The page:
It was inevitable: we’ve had TV shows about zombies, some about vampires, others on werewolves and quite a few regarding superheroes. A show about animals taking over the world was bound to happen. Sadly though, Zoo is anything but a show about animals.
That’s not to say that Zoo is terrible. From the start, it’s almost clear that this is not a completely ridiculous show, and I hope that stays true for the next 13 weeks because I can’t possibly sit through another Under the Dome or Extant replica. However, if Zoo wants to sustain viewership and expect us to tune in for more, we need to see some carnage instead of the less-than-impressive off-screen animal attacks. I don’t usually support violence on TV (simply because I don’t care for it), but if the show can’t offer anything else, then by all means show us some bloodthirsty, angry cats.
Adapted from the James Patterson novel, the show centers around Jackson Oz (James Wolk), a zoologist who works as a safari tour guide in Africa, when suddenly all around the world animals start acting differently: escaping from zoos, attacking humans while they pee, and eating them alive. Similarly in Los Angeles, a newspaper reporter Jamie Campbell (Kristen Connolly) becomes interested in animal behavior and tries to get to the bottom of this worldwide epidemic with her new partner in crime pathologist Mitch (Billy Burke). The two agree to work together to find what’s behind all these sudden attacks and whether this is bigger than it seems.
One of the problems with the pilot is that it doesn’t feel very “worldwide” despite its intriguing premise. There’s a lot of talk about what these attacks could mean to humanity, a whole bunch of expository speeches, and a few bland characters, but it should have been better prepared at what this means on a global scale. Instead, we’re treated to only two separate storylines, one in Africa and the other in the States, as they deal with the repercussions of animals turning on humans. Now, I’ve already seen the second episode, and that one is a definite improvement when it comes to stretching out the storyline onto other parts of the world, but sometimes the ridiculousness of some scenes could be worrisome. While the show never gets near Under The Dome territory of ridiculous-bad (seriously, I can’t stand 10 seconds of that show), Zoo still a bit derivative sometimes. I definitely could have lived without the “scientist father had a theory” storyline and “maybe he wasn’t crazy after all!”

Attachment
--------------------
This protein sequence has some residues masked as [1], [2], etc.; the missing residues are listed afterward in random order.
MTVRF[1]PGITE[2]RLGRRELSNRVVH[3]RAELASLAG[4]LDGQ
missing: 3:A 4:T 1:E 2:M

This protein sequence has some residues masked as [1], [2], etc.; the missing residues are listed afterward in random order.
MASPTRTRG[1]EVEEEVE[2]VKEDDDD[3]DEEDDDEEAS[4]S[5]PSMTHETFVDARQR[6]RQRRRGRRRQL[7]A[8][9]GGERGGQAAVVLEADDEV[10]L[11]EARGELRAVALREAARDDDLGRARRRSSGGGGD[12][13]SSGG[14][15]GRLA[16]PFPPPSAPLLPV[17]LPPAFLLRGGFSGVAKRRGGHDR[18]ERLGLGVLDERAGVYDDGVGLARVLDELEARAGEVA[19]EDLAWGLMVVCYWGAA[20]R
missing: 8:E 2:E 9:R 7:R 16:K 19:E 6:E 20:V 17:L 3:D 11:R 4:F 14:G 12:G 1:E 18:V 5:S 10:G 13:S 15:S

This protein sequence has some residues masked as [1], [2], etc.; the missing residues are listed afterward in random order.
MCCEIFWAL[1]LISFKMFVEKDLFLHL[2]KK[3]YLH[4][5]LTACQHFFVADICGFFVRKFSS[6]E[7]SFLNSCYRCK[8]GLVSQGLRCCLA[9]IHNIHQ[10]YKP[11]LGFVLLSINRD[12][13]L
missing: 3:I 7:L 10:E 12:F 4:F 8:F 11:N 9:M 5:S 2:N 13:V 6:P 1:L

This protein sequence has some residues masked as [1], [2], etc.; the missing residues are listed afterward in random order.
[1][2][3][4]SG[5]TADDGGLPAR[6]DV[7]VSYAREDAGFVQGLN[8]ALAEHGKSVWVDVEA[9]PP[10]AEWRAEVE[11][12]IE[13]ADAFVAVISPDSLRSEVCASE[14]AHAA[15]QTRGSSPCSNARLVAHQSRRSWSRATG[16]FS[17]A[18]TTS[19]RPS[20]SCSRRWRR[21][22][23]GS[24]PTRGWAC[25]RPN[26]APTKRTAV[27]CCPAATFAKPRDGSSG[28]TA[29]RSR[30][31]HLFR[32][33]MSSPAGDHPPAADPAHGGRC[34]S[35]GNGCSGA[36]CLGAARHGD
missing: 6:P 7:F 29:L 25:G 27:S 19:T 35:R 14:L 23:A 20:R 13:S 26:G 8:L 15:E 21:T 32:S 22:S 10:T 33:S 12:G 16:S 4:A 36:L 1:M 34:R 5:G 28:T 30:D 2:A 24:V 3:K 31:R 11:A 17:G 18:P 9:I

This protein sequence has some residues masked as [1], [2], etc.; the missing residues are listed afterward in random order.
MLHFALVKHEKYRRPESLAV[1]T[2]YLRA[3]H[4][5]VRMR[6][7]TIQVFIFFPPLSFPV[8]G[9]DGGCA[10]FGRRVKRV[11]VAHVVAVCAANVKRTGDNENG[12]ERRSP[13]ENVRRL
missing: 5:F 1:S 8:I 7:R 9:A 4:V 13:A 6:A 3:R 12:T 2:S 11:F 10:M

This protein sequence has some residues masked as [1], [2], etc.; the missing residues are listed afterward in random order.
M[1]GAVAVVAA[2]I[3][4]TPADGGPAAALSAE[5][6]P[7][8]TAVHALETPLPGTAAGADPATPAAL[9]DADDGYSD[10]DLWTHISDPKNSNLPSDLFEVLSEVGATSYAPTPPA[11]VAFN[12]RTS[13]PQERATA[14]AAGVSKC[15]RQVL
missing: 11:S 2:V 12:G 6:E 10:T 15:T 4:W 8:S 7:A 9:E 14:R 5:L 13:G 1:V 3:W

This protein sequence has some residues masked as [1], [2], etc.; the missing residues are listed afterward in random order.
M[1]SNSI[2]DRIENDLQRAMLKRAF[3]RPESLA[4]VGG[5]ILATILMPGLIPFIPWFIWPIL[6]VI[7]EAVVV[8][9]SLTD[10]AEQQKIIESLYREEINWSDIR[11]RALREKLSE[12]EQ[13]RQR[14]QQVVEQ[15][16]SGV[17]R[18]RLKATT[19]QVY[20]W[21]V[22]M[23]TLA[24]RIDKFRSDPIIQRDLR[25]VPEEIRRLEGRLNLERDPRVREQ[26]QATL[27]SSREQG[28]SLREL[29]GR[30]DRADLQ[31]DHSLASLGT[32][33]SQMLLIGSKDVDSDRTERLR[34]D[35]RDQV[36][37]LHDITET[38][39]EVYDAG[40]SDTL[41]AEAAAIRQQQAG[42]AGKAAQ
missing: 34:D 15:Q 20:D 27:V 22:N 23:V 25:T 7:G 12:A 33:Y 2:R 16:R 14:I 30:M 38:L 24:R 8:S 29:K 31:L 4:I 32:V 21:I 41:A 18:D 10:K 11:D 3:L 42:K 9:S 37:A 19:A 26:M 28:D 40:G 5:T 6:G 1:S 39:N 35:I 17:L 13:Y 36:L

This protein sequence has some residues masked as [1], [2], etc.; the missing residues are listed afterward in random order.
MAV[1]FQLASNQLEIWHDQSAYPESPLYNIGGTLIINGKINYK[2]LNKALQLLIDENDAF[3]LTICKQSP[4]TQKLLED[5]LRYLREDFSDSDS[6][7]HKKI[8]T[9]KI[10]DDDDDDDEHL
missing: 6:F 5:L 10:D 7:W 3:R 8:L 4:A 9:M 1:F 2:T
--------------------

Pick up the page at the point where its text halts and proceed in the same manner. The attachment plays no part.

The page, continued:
Despite all that, though, there’s still something quite entertaining about Zoo. There wasn’t a dull subplot slowing the pilot down, even though it’s unnecessarily obvious that a romance is building between our two protagonists in Africa, and the scene where they’re running away from the terrifying lions wasn’t as intense as I thought it was going to be. Maybe it’s also the intriguing premise that’s usually something we see on the big screen, maybe it’s the solid acting, or maybe because I’m optimistic that we’ll be seeing animals ripping humans apart perhaps as soon as next week (fingers crossed), but I’ll be sticking with this show. After all, it’s summertime and this feels like the perfect way to turn off our brains for a while and simply enjoy the ride.
Despite being less exciting and violent than expected, there’s not much wrong with this show. The pilot showed real promise, as long as it finds a way to be less exposition-heavy and takes risks moving forward.